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Grand jury: Psych clinic erred in assault reports

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PITTSBURGH (AP) — Officials at the University of Pittsburgh Medical Center's psychiatric clinic failed to cooperate with police when notified of patient-on-patient assaults, a grand jury said, finding that they apparently misconstrued state and federal medical privacy laws as limiting how much information they can turn over.

The grand jury recommended that lawmakers amend the state's Mental Health Procedures Act so the Western Psychiatric Institute & Clinic and similar facilities won't feel constrained to help police. The grand jury stopped short of recommending criminal charges against those who failed to cooperate with police in the earlier investigations.

"(U)ntil the initiation of this grand jury investigation, the staff of WPIC, as a general practice, never contacted Pittsburgh Police Department about allegations of criminal activity, particularly sexual assaults that occurred on WPIC premises," the report said.

Allegheny County District Attorney Stephen Zappala Jr. called for a grand jury after an 8-year-old girl reported being sexually assaulted by a 14-year-old boy in a playroom at the clinic in March 2013 when both were patients. The boy was eventually prosecuted in juvenile court, but city police were denied access to photograph the crime scene and a county child welfare caseworker complained that clinic staff delayed her investigation, among other issues.

Instead of turning such matters over to police — the report detailed six other assault allegations dating to 2007 — "an 'internal' investigation was conducted by members of the staff of WPIC, the results of which were considered 'confidential,'" the grand jury found.

A UPMC spokesman declined to comment on the report, which was made public Monday.

But the hospital network's attorney, John Conti, wrote in response to the report that UPMC agrees the state mental health law should be amended to allow for more disclosures. However, Conti insisted that the clinic has a duty to conduct internal investigations — though he said, "Those inquiries can and will, however, be conducted in the future in a manner that is more mindful of the parallel responsibilities of law enforcement, particularly in regard to preserving physical evidence."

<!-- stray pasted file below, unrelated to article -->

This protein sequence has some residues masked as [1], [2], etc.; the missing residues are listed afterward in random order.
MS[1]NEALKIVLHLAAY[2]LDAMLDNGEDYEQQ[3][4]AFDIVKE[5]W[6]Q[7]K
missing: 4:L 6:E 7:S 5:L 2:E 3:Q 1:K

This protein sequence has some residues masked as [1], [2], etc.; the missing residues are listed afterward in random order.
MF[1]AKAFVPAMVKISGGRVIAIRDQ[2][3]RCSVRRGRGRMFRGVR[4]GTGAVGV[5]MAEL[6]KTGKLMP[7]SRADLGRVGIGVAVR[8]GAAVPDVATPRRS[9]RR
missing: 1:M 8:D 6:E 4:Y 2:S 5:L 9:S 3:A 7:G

The grand jury found that the clinic's staff would delay in providing records or other evidence once police learned about the assaults, usually from a victim's family.

The grand jury found that the clinic's staff led victims' families to believe that the internal investigations "cure all evils" while, instead, they actually kept "the 'dirty little secret' of sexual assaults that were occurring at WPIC away from the public eye."

Zappala said, "The goal now is to ensure that all facilities within Allegheny County that take part in psychiatric treatment are in compliance with the recommendations made in the report."

Conti confirmed that UPMC planned to work with Zappala's office but stressed that UPMC is in a difficult position when both the attacker and the victim are patients.

"In every single case" cited by the grand jury, Conti said, "the staff had immediate clinical obligations to both the alleged victim and the alleged perpetrator, including some of the most stringent obligations of confidentiality imposed under law."

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